The Horyou team sat with Indian producer Partho Sen-Gupta for his film “Sunrise,” shown at the International Film Festival and Forum on Human Rights (FIFDH). The film lies between reality and a dream in which a man is desperate to find his kidnapped child. It denounces the issue of child kidnapping in India and comes from an incident in his childhood that cannot easily be forgotten. His film shines light on a delicate issue and raises awareness about it.
On India and his inspiration
As a child, Sen-Gupta was almost kidnapped in the streets of Mumbai while playing with his friends. Three men approached him and picked him up. If there hadn’t been workers close by who heard the children scream, he may have been lost forever. “The mind is a memory disk, and once I had my daughter, it all came back. I recalled the incident, and the film is of course a result of that,” he said.
After the near-kidnapping, many of Sen-Gupta’s friends made fun of him for almost being taken. “I didn’t really have the chance to forget it because of other kids making fun of me,” he said. On one of his many returns to India, he witnessed a silent protest in which people had pictures of their children that were missing or kidnapped. He visited organizations and associations related to helping these parents, only to discover that the government isn’t doing much to help these families. This was part of the inspiration behind his film.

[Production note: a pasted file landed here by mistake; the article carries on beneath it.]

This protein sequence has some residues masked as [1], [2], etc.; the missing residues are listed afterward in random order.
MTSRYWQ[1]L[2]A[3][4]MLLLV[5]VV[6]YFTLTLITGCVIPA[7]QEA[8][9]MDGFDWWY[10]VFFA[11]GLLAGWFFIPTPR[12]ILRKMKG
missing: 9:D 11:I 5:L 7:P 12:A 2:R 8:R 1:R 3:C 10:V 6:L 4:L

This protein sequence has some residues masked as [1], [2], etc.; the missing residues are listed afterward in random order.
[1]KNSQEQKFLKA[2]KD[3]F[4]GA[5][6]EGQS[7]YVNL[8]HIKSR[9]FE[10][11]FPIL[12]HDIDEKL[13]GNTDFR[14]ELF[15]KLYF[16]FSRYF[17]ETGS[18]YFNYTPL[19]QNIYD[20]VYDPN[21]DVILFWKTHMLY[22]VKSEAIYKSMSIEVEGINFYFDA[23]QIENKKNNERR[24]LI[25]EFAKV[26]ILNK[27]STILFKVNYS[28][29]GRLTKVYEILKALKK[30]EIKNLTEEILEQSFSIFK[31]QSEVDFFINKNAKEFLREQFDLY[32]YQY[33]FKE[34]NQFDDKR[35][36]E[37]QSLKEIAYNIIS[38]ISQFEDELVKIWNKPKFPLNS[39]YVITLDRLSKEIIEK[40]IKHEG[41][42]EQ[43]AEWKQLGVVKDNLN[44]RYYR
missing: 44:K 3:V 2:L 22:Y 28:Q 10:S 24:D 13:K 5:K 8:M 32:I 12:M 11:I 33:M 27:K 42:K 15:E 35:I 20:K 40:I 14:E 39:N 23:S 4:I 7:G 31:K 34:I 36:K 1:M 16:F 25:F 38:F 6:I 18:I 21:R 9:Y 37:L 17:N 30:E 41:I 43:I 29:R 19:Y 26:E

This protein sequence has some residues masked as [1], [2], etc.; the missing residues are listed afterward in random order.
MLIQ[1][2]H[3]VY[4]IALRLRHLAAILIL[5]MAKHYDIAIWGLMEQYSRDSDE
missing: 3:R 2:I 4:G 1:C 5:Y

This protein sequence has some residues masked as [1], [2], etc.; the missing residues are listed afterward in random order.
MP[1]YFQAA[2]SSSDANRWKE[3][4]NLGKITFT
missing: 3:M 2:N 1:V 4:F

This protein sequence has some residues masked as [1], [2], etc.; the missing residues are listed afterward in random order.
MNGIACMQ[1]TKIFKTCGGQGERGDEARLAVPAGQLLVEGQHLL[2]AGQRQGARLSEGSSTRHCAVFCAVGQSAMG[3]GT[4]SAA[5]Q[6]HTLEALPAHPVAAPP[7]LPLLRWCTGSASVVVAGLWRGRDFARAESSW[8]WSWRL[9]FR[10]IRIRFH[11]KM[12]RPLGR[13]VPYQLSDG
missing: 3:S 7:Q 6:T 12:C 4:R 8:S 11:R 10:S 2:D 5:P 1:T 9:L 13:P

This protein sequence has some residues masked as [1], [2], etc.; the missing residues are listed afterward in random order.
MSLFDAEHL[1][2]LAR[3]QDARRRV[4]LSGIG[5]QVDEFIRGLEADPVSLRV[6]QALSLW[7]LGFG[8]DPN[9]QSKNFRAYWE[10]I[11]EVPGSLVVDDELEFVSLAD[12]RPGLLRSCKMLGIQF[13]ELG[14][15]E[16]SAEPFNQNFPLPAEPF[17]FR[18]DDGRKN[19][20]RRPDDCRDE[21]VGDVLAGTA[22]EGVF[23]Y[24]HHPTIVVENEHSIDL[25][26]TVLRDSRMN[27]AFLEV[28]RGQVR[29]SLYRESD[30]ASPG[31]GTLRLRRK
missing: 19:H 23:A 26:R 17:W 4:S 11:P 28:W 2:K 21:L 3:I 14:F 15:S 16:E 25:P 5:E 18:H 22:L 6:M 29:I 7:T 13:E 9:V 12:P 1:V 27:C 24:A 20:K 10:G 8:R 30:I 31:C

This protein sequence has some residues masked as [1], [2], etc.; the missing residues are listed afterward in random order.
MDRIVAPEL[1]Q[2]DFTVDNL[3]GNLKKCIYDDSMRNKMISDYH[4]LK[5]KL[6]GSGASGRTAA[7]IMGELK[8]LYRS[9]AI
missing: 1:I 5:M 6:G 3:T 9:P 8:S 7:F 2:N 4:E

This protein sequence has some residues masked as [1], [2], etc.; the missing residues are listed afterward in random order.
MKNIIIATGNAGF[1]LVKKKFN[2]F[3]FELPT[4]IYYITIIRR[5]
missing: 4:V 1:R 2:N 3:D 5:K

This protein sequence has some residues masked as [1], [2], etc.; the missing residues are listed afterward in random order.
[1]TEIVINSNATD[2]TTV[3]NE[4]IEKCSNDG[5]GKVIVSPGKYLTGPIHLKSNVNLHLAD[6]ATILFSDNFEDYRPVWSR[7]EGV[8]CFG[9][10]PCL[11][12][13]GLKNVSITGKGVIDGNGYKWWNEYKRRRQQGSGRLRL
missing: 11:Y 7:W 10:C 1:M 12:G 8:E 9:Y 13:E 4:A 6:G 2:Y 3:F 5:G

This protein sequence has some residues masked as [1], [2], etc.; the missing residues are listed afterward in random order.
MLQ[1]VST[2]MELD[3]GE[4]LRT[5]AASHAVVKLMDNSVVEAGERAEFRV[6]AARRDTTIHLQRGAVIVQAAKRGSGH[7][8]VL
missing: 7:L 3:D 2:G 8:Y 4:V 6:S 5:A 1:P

On the film and cultural mindsets
Sen-Gupta eschews the classic tale of a man looking for his missing child. “I instead decided to work on the effects of losing a child on the parents. So it’s the story of a father looking for his missing child while knowing deep down that he’ll never find her,” he said. In the movie, the man enters an imaginary world where he is a hero who saves his child. “He becomes a hero in his dreams, in a fantasy world to a point that even the audience doesn’t know whether it is real or simply the imagination of the father,” Sen-Gupta said. When asked why he thinks the kidnapping of children is so common in India, Sen-Gupta underlined the objectification of women and children. “It’s a mindset that women and children are objects, so they belong to men,” Sen-Gupta said. “The problem is, women participate in this mentality. Young women must lead the revolution to change minds first. It is not my place to solve the problem; I simply have an angle on a problem that concerns me and I can create a documentary for people to see.”
On Dreaming, Acting and Inspiring
“The basis of cinema is to dream, and when you dream, you find subjects and themes. I am always dreaming. When I have an idea in mind, it may take a while, but eventually it pushes me to take action and create something. My daughter is my inspiration. Once she was born I was inspired to make this film and show the problem that exists in India.”